WASHINGTON, DC – SEPTEMBER 5: Twitter chief executive officer Jack Dorsey looks on during a Senate … [+]
When you’re rich, just about anything you say about the hardship of others tends to fall flat. You might be on a yacht, staying at a plush hotel, walking on the beach with movie stars, or driving a Tesla while you commiserate with the working stiffs struggling to stay afloat.
That’s why a tweet from Jack Dorsey, the former Twitter CEO who owns about $1B in shares in the company he co-founded, feels a bit strange. Here’s the tweet in question:
The reason he apologized, he says, is that he grew the company too fast, hinting at the many new hires the company made during his tenure and who are now unemployed. Elon Musk tweeted that he had no choice but to terminate around half of the employees.
Here’s that tweet:
Think about the implications of this.
Two billionaires, one saying he grew a company too fast and the other saying he had to cut corners and was losing money (about $4 million a day, Musk says). Meanwhile, in the real world, most of us are trying to pay a mortgage.
Dorsey was the sage, wise CEO who dispensed wisdom on his Twitter feed and would often go on retreats. He looks like a shaman these days. The idea that a powerful titan of technology “grew too fast” might not sit well with anyone who has observed how the tech sector works.
First, there’s the “fail fast” mentality. Many people have bought into that myth, accepting that innovation requires change and entrepreneurship dictates you must pivot quickly, even if it means dropping out of a market segment, canceling services, or laying off staff. “Failing fast” is often a coded phrase for not staying loyal to customers, employees, or even your own integrity. It’s also usually a way to make a quick profit.
On the one hand, social media companies like Twitter built a massive following (around 300 million users) and became a household word because of massive investments. Dorsey built an empire that many of us know and some of us still use. The name Twitter is highly recognizable, even if the actual user base is shrinking. When the tech industry grows, everyone celebrates. When an app sees monumental growth and expansion, we all applaud the innovation.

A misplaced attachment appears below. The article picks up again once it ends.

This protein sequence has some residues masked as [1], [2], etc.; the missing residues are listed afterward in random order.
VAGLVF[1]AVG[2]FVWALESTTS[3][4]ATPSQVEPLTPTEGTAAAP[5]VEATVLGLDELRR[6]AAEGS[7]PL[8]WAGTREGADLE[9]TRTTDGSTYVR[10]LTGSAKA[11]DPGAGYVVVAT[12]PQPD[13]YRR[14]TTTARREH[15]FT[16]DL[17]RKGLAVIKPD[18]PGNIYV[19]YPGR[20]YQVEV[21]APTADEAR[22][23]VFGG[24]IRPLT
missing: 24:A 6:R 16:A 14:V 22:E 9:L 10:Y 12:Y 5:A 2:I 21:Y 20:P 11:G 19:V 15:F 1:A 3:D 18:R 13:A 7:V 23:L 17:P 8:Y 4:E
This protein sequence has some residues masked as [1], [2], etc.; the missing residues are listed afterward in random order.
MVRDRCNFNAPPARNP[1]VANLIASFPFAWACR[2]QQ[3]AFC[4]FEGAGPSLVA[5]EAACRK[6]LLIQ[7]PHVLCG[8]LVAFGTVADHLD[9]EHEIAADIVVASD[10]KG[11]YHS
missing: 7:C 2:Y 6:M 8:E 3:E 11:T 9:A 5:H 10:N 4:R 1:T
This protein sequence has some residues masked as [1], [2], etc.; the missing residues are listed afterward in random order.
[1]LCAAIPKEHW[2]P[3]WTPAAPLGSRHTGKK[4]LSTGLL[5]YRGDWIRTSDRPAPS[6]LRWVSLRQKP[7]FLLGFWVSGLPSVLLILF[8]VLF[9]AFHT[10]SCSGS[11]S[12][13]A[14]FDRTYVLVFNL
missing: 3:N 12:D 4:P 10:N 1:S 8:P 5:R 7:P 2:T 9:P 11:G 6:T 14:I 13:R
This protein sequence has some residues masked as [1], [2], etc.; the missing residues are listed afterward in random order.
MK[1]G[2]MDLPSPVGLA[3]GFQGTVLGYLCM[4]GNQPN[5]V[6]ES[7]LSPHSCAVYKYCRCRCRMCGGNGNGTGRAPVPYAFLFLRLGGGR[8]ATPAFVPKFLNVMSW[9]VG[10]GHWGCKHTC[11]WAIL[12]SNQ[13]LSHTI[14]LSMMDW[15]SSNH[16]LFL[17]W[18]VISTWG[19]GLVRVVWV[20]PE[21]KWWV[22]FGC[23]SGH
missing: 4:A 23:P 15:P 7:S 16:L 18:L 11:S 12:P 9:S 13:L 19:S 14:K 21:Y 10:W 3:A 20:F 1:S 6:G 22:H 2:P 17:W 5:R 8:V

There’s often a dark cloud hanging over companies like Twitter and Facebook when they hire thousands of people but the product doesn’t have any real backbone, when the business model is not sustainable, or when we can’t trust the platform to succeed.
We cry “grow, grow, grow” when the company is catapulting. When there are layoffs, billionaires like Jack Dorsey apologize for getting caught up in the hype machine that created the company in the first place. Which is it, Jack?
Growing fast and reckless is never a good sign when there isn’t a product worth sustaining in the first place. Twitter employees who helped build the infrastructure during the hype years, who monitored the content and orchestrated the growth, were merely caught up in the maelstrom that Dorsey and now Elon Musk hope to re-enable.
What would have landed a little better, especially after looking through some of the Twitter comments, is an apology for the hype. For not building a product that has any merit (at least, for now) and that can withstand an advertising boycott like we are seeing currently, or that can ride out the meltdown period.
The lesson here? Build something worthwhile. You won’t have to apologize.